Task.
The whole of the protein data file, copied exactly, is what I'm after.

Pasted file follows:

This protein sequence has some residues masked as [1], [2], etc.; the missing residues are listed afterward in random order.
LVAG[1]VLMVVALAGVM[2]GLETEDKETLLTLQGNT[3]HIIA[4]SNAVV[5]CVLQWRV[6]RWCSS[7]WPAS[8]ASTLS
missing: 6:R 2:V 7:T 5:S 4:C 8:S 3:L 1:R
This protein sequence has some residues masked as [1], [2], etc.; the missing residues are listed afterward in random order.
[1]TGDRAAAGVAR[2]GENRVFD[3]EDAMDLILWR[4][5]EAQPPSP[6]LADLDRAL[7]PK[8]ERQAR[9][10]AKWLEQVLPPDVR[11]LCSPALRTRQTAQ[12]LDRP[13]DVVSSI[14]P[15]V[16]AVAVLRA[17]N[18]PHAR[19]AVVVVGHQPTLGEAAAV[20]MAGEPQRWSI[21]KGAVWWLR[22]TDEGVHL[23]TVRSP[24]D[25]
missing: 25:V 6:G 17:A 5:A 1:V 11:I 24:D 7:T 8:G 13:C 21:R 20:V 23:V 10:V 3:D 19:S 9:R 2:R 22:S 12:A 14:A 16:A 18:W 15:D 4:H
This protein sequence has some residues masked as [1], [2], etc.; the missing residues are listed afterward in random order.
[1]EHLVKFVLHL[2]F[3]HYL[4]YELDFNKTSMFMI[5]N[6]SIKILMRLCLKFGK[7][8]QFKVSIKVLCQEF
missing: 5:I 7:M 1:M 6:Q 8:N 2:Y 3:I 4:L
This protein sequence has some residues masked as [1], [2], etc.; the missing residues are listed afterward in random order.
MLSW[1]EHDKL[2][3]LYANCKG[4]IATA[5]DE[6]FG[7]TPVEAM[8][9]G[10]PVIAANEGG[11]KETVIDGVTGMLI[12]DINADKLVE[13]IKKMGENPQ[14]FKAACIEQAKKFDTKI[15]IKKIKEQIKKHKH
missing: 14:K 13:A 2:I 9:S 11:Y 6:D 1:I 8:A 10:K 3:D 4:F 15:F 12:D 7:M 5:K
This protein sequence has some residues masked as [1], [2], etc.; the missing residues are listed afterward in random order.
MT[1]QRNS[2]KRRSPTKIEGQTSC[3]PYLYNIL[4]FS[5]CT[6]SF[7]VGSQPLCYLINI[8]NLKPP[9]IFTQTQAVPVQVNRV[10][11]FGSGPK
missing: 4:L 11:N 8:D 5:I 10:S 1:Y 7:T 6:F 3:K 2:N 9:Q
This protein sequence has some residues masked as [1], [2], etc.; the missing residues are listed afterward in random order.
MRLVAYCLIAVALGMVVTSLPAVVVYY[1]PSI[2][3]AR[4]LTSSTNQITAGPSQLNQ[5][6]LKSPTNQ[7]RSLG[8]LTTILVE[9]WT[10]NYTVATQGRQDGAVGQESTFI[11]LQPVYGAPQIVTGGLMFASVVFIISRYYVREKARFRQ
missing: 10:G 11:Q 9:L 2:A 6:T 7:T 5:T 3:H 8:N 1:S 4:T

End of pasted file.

This protein sequence has some residues masked as [1], [2], etc.; the missing residues are listed afterward in random order.
LVAG[1]VLMVVALAGVM[2]GLETEDKETLLTLQGNT[3]HIIA[4]SNAVV[5]CVLQWRV[6]RWCSS[7]WPAS[8]ASTLS
missing: 6:R 2:V 7:T 5:S 4:C 8:S 3:L 1:R
This protein sequence has some residues masked as [1], [2], etc.; the missing residues are listed afterward in random order.
[1]TGDRAAAGVAR[2]GENRVFD[3]EDAMDLILWR[4][5]EAQPPSP[6]LADLDRAL[7]PK[8]ERQAR[9][10]AKWLEQVLPPDVR[11]LCSPALRTRQTAQ[12]LDRP[13]DVVSSI[14]P[15]V[16]AVAVLRA[17]N[18]PHAR[19]AVVVVGHQPTLGEAAAV[20]MAGEPQRWSI[21]KGAVWWLR[22]TDEGVHL[23]TVRSP[24]D[25]
missing: 25:V 6:G 17:A 5:A 1:V 11:I 24:D 7:T 8:G 13:C 21:R 20:V 23:V 10:V 3:D 19:S 9:R 2:R 22:S 12:A 14:A 16:A 18:W 15:D 4:H
This protein sequence has some residues masked as [1], [2], etc.; the missing residues are listed afterward in random order.
[1]EHLVKFVLHL[2]F[3]HYL[4]YELDFNKTSMFMI[5]N[6]SIKILMRLCLKFGK[7][8]QFKVSIKVLCQEF
missing: 5:I 7:M 1:M 6:Q 8:N 2:Y 3:I 4:L
This protein sequence has some residues masked as [1], [2], etc.; the missing residues are listed afterward in random order.
MLSW[1]EHDKL[2][3]LYANCKG[4]IATA[5]DE[6]FG[7]TPVEAM[8][9]G[10]PVIAANEGG[11]KETVIDGVTGMLI[12]DINADKLVE[13]IKKMGENPQ[14]FKAACIEQAKKFDTKI[15]IKKIKEQIKKHKH
missing: 14:K 13:A 2:I 9:S 11:Y 6:D 1:I 8:A 10:K 3:D 4:F 15:F 12:D 7:M 5:K
This protein sequence has some residues masked as [1], [2], etc.; the missing residues are listed afterward in random order.
MT[1]QRNS[2]KRRSPTKIEGQTSC[3]PYLYNIL[4]FS[5]CT[6]SF[7]VGSQPLCYLINI[8]NLKPP[9]IFTQTQAVPVQVNRV[10][11]FGSGPK
missing: 4:L 11:N 8:D 5:I 10:S 1:Y 7:T 6:F 3:K 2:N 9:Q
This protein sequence has some residues masked as [1], [2], etc.; the missing residues are listed afterward in random order.
MRLVAYCLIAVALGMVVTSLPAVVVYY[1]PSI[2][3]AR[4]LTSSTNQITAGPSQLNQ[5][6]LKSPTNQ[7]RSLG[8]LTTILVE[9]WT[10]NYTVATQGRQDGAVGQESTFI[11]LQPVYGAPQIVTGGLMFASVVFIISRYYVREKARFRQ
missing: 10:G 11:Q 9:L 2:A 6:T 7:T 5:T 3:H 8:N 1:S 4:T